The Mets sent Gary Bennett down because Vance Wilson doesn't have any options left. When the Mets were forced to call Wilson up after Piazza went down, they used his last remaining option. When Piazza returned, they had three catchers on the roster and evidently felt that Vance Wilson was too good to waive. That's why they traded Todd Pratt (who was also on the last year of his contract) for a catcher with options left whom they could demote (Gary Bennett).

I believe the decision to demote Bennett was a result of him having options and not of the Mets being wowed by Vance Wilson's cup of coffee.


Perhaps, but this only brings up a pair of more basic questions: why would anyone worry about Vance Wilson being claimed on waivers, and who would waste a spot on a 40-man roster if they didn't have to? To put it another way, if Vance Wilson was claimed on waivers, I have a sneaking suspicion that the organization would survive. Since my focus is usually on the best possible major-league roster, and I see plenty of reasons to prefer Bennett to Wilson, I'm not convinced that Steve Phillips has made the right choice.

--Chris Kahrl

You are so right about Tom Kelly's bizarre fascination with Rivas and Hocking hitting 1-2. It completely baffles me. Here is what the boys did in the 3 games against Tampa Bay 28 AB, 0 R, 6 H, 0 RBI, 1 BB, 8 K. Outstanding! Rivas may have a future, but his .302 OBP at the top kills the Twins, and Hocking with his stellar .299 OBP - well, there is just no excuse for him to be anywhere near the top of anything. Kelly has always had this thing with putting "athletic" position players at the top of the order. Why? Why? Why?

--Shawn Goodell

Tom Kelly seems cut from the same discarded cloth that gave us Ralph Houk and his determination to lead off with his crummy infielders come hell, high water, or solo homeruns. Bobby Richardson? Tony Kubek? Dan Gladden? Blech.

I can't help but watch the action in the AL Central and wonder which of the Twins or the Tribe is going to underwhelm the opposition first. Both seem to have a lot of talent for it, which is why I still can't quite write off the White Sox.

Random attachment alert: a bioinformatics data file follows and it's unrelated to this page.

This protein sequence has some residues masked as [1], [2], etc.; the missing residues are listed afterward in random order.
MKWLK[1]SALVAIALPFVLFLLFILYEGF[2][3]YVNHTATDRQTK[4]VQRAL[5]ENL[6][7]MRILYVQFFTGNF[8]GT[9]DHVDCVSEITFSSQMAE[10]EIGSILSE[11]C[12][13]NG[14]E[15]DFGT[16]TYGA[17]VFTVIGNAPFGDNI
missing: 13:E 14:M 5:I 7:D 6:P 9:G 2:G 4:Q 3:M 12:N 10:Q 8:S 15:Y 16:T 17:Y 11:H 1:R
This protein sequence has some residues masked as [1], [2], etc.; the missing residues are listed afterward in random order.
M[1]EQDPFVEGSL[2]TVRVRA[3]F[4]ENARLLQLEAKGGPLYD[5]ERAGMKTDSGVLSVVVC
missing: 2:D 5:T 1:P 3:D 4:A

--Chris Kahrl

You, of all people, passed up a chance about a guy named Mulholland pitching in Los Angeles?

"Mulholland doesn't have much left in the reservoir."

"This Mulholland has let in too much water over the dam."

There's a truckload of water engineering jokes to be made out of this acquisition.

Most of which wouldn't be understood outside of Southern California, however.


What, and step all over my old man's material, and when he's got decades of experience to have the Don Rickles patter down? Wasn't there a terrible movie starring Nick Nolte called Mulholland Falls? If I remember correctly, it involved dropping Jennifer Connelly from a great height--a terribly depressing idea--and not an awful lot of water resource management politicking.

I guess it's all just water under the bridge... hey, thank you, I'll be here all week.

--Chris Kahrl


After reading the responses for possible improvements to the Royals, I once again thought of a question that has occurred to me more than once.

Most baseball teams drive their fans to drink. The Red Sox drive theirs to a general hatred of the world; they may not be sure God exists, but they know the devil does. But what is there about the Royals that drives their fans to sabermetrics?

--Robert Darling